I would like to talk about what's going in Afghanistan. Because, even though we have more 'local' stories to worry about, like covid and extreme weather, Afghanistan exposes a portrait of the world we are living in.
And it is, in a very profound way, personal.
American did not send troops into Afghanistan twenty years ago because of women -- though they perhaps should have. American troops are also not leaving despite what is about to start happening to women. The Taliban were not invented in 2001 like some pundits like to claim. They were around for years, torturing and tormenting women in the name of their religion. Many of us spent the late 1990s sharing information about what was happening to women under the Taliban -- forced seclusion, body cover, and surveillance, and public torture and executions for women deemed disobedient or disloyal or daring to walk down the streets alone. Terrifying things. Modern, educated women were forced to wear full body cover and give up their jobs and their freedom.
This was happening way before the US came in. The Taliban upended a modern country and sent it back to the Middle Ages almost overnight, in the name of their religion.
For many years, the world did nothing about all this. It was barely even a story. The American army was sent to stop the Taliban only after 9/11. The purpose was not to protect women, but to protect American freedom and democracy. Still, occasionally images of women were used to justify America's presence. Like, 'You wanna know how bad Taliban is? Look at what they do to women!' I mean, it's a ruse. America didn't REALLY care enough about the women to enter a war for them. But in that whole macho-heroic posturing thing, the images of tormented women that we were going in to save was very useful.
But let's face it, America did not know what it was up against. Afghanistan was another war in which western-American military might was sent in to deal with middle eastern religious radicals, with no idea about what that entailed. In military terms, we weren't entirely losing, but we weren't exactly winning either. Lots of US troops sacrificed their lives for this cause, even when they weren't sure what for. Think of it this way: A 20-year-old soldier being evacuated in 2021 was born the same year as 9/11. Won't even remember it. Certainly won't remember a time when the US did not have troops fighting an unwinnable war in Afghanistan.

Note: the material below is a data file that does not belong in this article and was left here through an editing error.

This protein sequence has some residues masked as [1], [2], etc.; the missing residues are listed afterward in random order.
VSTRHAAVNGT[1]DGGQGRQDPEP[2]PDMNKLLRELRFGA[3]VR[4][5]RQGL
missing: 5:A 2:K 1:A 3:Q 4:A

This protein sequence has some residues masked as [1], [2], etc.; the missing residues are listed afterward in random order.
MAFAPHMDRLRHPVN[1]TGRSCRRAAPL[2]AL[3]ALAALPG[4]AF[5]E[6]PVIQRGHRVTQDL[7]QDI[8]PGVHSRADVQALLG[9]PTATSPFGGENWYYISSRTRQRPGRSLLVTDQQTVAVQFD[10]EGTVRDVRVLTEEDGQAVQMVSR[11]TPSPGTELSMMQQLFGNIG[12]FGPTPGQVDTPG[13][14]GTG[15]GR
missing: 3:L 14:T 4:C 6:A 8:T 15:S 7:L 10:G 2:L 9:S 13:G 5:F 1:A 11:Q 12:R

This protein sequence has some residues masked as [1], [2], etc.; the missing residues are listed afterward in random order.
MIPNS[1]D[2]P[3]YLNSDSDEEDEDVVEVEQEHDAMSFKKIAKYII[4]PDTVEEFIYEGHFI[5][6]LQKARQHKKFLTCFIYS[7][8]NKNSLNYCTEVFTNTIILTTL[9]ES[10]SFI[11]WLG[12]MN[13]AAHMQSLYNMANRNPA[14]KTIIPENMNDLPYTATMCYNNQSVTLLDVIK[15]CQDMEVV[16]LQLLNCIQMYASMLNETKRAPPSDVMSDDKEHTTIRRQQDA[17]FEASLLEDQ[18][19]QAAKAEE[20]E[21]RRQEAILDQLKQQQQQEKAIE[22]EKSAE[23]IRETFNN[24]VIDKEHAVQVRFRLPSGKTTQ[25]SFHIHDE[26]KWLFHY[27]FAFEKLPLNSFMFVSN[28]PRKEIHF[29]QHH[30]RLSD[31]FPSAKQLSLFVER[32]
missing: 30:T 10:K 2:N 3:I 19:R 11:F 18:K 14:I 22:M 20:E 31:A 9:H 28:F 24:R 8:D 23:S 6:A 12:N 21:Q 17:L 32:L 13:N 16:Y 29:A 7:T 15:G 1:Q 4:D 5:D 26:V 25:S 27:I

I feel bad for the families of those who lost loved ones in this war. It seems so confusing, and like such a waste. These kids are there fighting a losing war that most people don't even understand.
I think overall Biden did the right thing by pulling all these troops out of this endless war against the Taliban. Because this is a fight that America and the west can't win. At its core, it is not a military war but a cultural war. It is the taliban taking over the CULTURE, using force. And by taking over the CULTURE, I mean first and foremost controlling WOMEN.
We have so many examples of this in both history and contemporary life. Wars of all kind started by men who seek power for their culture by enforcing control over women's lives. I always think about Ancient Persia, and the text in the Book of Esther, in which King Ahasverus went power-wielding over the 127 nations in his empire, all in order to prove that men have control over women -- unlike his lack of control over his wife, Vashti. He eventually went to war against the Israelites in order for 'every man to be ruler of his household' (chapter 1; 22). It's the idea that a nation's power is derived from the degree to which men control their women.
It is what the Republican party does today, and has been since the 1980s at least. Establishing power and presence on the backs of women. 'Family values' does not mean, say, giving your kids vaccines to be safe or making everyone take their vaccines for the health and wellbeing of themselves and the world. No. 'Family values' means getting and keeping women and girls covered, quiet, servile, obedient, pregnant, submissive, dependent, loyal, and at home.